Wacom’s Bamboo Spark Puts An Old School Twist On The Graphics Tablet

Wacom’s Bamboo Spark Puts An Old School Twist On The Graphics Tablet

Wacom’s new Bamboo Spark is great fun to play with. It’s a new take on graphics tablet technology where your pen and paper notes and sketches are converted straight to a digital image on your device. As Gizmodo’s resident cosplayer I went hands-on with the Spark, using it to design one of my planned costumes for next year.

The hardware is beautiful. At first I was unsure whether the Spark was actually a device in its own right or just an accessory, looking a little bit like a cross between a portfolio and a tablet case. Inside there’s a small notepad on one side, with a tablet sleeve or gadget pocket on the other. The interface is simple — an on/off switch on the bottom of the folio, a sync button and two LEDs. In order to start you have to sync the Spark to a device, which I tried with both a smartphone and an iPad. From there, you just draw on the page and the Spark captures your strokes. You can even replace the Spark’s default notepad with paper of your choice.

Drawing on paper has its ups and downs. Anyone who’s played with a regular graphics tablet before will know that it feels nothing like drawing on paper, and sketching with the Spark was a lot easier for me to get my ideas down as I wanted. The downside of the Spark’s solution to this is that lighter pen-strokes don’t get captured. While sketching out some of my designs on the Spark, I had to remember to trace over everything with a heavier stroke, or else I would lose parts of my design. The Spark’s main strength seems to be in note-taking, especially if you like to draw diagrams to go along with them. Without handwriting to text support in the app, however, using the Spark for regular note-taking seems like a bit of a waste of time.

Once you’re done with a page, you’re done. It’s not possible to add to a page using the Spark once you’ve sent it to the cloud, although you can continue to work on a drawing within the app if you have a compatible stylus or really precise fingers. There’s also no way to see what the Spark is capturing in real time, so you’ll only know what your page looks like once you’ve sent it to your device. One of my test sketches with the Spark came out with a circular blank patch that obscured part of the design, although I couldn’t tell whether this was caused by a problem with the hardware or the software.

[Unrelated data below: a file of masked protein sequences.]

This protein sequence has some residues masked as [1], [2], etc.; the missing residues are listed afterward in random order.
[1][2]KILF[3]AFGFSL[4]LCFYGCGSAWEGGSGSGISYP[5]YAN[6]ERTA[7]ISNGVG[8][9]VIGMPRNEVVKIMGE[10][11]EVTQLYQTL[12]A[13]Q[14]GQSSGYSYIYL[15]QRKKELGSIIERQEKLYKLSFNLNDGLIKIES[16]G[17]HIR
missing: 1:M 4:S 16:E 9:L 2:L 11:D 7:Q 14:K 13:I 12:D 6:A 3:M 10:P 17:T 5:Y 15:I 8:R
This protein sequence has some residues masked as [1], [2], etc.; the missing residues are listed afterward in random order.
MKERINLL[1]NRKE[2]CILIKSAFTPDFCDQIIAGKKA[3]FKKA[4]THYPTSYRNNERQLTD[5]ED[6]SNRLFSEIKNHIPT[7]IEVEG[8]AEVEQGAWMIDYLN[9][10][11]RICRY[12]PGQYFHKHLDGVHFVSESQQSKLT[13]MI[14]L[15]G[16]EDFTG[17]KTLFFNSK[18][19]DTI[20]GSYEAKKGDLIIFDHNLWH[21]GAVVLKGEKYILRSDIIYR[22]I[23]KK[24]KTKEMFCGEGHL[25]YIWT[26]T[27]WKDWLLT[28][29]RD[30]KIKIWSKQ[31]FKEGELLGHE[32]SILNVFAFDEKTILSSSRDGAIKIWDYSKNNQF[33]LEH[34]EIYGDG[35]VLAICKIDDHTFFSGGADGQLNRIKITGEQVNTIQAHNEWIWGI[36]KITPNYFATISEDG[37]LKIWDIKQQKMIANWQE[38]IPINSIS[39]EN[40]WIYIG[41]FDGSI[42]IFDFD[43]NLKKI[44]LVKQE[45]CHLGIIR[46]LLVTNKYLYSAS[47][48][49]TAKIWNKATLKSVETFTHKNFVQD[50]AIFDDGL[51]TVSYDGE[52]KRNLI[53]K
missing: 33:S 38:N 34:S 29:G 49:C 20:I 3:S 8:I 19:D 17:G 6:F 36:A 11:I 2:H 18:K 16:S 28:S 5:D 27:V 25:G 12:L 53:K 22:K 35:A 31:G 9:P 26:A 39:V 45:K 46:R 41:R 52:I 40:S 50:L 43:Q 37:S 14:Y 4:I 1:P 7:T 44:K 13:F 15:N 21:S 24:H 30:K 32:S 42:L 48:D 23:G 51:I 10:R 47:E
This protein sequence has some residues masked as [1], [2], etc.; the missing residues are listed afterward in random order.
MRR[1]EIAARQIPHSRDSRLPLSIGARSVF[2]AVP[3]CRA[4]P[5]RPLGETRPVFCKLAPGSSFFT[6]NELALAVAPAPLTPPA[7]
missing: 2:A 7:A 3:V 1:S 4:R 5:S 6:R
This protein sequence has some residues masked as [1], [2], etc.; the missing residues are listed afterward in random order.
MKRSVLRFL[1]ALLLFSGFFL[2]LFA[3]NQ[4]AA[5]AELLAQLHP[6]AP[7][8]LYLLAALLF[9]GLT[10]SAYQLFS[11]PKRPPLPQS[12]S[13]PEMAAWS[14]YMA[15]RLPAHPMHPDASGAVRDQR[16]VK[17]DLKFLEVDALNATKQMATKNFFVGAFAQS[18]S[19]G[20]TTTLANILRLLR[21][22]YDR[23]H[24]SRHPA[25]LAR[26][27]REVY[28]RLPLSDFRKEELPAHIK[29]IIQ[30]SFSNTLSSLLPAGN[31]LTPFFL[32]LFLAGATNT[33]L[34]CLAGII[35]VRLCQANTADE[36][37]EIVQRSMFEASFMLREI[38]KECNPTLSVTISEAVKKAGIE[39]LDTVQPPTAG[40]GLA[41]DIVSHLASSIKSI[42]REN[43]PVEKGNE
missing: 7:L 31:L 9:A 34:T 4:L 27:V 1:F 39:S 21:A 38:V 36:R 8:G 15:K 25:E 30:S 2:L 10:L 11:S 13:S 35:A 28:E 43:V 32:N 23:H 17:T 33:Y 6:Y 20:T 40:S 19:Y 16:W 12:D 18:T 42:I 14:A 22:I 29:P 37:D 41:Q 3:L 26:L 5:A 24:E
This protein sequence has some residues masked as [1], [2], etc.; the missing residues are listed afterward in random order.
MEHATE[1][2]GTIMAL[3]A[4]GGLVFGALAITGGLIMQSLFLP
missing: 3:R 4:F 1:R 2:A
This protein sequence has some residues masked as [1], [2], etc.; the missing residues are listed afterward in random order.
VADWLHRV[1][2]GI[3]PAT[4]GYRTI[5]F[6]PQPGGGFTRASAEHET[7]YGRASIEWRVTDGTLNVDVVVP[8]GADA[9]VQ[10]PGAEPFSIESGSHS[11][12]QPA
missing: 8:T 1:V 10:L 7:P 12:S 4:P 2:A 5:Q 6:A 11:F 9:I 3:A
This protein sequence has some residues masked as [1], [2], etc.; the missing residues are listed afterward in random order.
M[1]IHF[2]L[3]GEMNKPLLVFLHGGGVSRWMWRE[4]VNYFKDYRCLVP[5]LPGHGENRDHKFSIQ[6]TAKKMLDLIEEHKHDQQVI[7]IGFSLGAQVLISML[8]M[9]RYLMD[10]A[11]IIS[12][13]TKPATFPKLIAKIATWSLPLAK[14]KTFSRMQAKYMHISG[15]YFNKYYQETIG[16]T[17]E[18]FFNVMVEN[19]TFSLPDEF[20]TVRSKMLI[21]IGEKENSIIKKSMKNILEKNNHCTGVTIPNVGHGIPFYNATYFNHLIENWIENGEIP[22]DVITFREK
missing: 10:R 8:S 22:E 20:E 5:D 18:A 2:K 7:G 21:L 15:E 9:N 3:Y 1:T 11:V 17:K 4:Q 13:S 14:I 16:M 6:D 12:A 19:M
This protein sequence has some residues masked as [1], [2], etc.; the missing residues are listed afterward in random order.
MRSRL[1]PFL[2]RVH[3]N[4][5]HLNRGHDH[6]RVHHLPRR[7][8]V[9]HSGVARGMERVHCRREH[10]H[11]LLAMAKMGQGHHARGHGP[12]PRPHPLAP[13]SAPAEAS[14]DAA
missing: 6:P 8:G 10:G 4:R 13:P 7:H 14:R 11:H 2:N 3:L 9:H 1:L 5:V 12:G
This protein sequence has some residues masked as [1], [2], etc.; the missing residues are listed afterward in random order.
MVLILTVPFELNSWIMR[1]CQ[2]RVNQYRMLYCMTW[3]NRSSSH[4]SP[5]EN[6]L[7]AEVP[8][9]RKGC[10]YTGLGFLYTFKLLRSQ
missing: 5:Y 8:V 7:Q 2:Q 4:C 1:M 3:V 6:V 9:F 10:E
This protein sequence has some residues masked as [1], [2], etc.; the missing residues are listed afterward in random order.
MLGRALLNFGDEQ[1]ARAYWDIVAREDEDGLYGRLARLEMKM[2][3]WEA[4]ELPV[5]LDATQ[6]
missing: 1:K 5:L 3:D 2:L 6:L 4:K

The software isn’t that user-friendly. For starters, the Spark is unable to connect to two devices at the same time, meaning that I couldn’t get my images on both the iPad and my phone at the same time. A sync should fix this problem, but syncing was often unreliable in importing images either to the phone app or to the Wacom Cloud browser interface. Some pages sent from the Spark even went missing completely between syncs. Overall while the Spark’s cloud technology is useful, it was finicky and difficult to make work properly more often than not. The Bamboo Spark app connects to the Wacom Cloud — but it was sometimes painful to use. It also took a lot of Googling to figure out how to get my images out of the Spark app and into a useful program on my PC.

Having the Spark around is pretty convenient. A number of times I found myself grabbing it in the middle of the night to sketch up a few ideas, pressing the button to send the image to the cloud and syncing it up to my devices in the morning. Battery life is great, meaning I could carry it around for at least a week without needing to charge it. Having the pictures synced up to my phone or available through a browser on any device is also convenient when I need to reference my notes and sketches while I’m out buying materials.

As someone who’s often prototyping and conceptualising, the Spark was an awesome little gadget to have around. If I was to integrate it into my regular costume-making process I think I would have to adapt to the different workflow that it requires, as I’m currently so used to juggling piles of paper sketches. While I only tested its basic capabilities, the concept of the Spark leaves room for a number of further possibilities — like being able to digitally resize and print copies of my sketches whilst figuring out the scale of a piece. For other creatives, designers, and anyone who is constantly making little sketches and notes, the Spark has the potential to be a useful piece of technology.